The ultimate goal is to ban school suspensions for “defiant and disruptive behavior” in grades K-12. However, the effort has been met with significant pushback, forcing lawmakers to amend their legislative proposals to cater to the wishes of the opposition.

One bill that we have discussed frequently is Senate Bill 419. It is already against the law to suspend K-3 students for defiant and disruptive behavior; SB 419 would expand on that to include grades 4 through 8.

Governor Newsom Signs Senate Bill 419


On Monday, Governor Gavin Newsom signed into law Senate Bill 419, The Sacramento Bee reports. Effective July 1, 2020, SB 419 ends the practice of willful defiance suspensions in grades four and five. The same is true in grades six through eight but only for a five-year provisional period.

The author of the bill, Sen. Nancy Skinner, D-Berkeley, said that SB 419 would “keep kids in school where they belong and where teachers and counselors can help them thrive.” She added that the bill “may be one of the best ways to disrupt the school-to-prison pipeline.”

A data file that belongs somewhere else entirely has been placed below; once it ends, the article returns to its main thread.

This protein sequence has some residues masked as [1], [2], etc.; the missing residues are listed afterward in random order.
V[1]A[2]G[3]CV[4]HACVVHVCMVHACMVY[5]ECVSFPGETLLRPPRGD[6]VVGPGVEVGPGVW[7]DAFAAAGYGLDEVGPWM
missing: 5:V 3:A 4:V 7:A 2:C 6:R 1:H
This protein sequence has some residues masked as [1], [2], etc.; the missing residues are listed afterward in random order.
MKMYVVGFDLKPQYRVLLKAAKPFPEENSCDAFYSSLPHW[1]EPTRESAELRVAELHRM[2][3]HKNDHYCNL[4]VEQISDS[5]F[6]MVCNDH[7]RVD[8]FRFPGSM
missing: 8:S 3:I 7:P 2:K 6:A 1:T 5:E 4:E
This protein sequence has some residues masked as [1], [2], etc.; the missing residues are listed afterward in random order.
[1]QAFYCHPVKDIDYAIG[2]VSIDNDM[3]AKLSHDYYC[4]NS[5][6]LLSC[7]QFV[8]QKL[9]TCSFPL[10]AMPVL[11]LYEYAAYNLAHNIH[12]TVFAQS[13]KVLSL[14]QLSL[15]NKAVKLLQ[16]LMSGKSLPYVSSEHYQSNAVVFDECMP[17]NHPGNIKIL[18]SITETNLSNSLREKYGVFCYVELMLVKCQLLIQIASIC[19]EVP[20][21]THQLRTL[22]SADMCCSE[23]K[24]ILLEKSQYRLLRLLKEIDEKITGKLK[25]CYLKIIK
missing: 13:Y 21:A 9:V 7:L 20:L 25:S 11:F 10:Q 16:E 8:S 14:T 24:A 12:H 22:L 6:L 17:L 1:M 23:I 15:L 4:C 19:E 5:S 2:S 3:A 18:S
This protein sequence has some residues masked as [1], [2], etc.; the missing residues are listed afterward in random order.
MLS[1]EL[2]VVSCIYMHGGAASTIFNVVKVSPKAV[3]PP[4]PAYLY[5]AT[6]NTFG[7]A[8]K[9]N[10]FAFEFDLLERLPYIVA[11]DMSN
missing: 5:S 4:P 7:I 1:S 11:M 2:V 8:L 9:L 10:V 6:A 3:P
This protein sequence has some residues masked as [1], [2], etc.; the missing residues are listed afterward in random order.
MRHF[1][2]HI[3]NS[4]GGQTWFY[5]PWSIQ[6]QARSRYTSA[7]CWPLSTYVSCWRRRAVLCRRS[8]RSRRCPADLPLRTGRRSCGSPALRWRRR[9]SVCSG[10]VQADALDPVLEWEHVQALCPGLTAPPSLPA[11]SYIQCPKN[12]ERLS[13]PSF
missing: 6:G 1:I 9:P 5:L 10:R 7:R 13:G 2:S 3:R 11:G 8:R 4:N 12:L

Naturally, the signing of SB 419 was lauded by civil rights activists, including Dolores Huerta. The labor leader, civil rights activist, and awardee of the United States Presidential Eleanor Roosevelt Award for Human Rights and the Presidential Medal of Freedom said:

“I strongly believe that SB 419 will bring justice to California youth by eliminating suspensions for disruption and defiance, putting an end to discriminatory discipline policies and instituting restorative justice practices.” 

Please take a moment to watch a short video on the subject:


If you are having trouble watching, please click here.

California School Discipline Attorney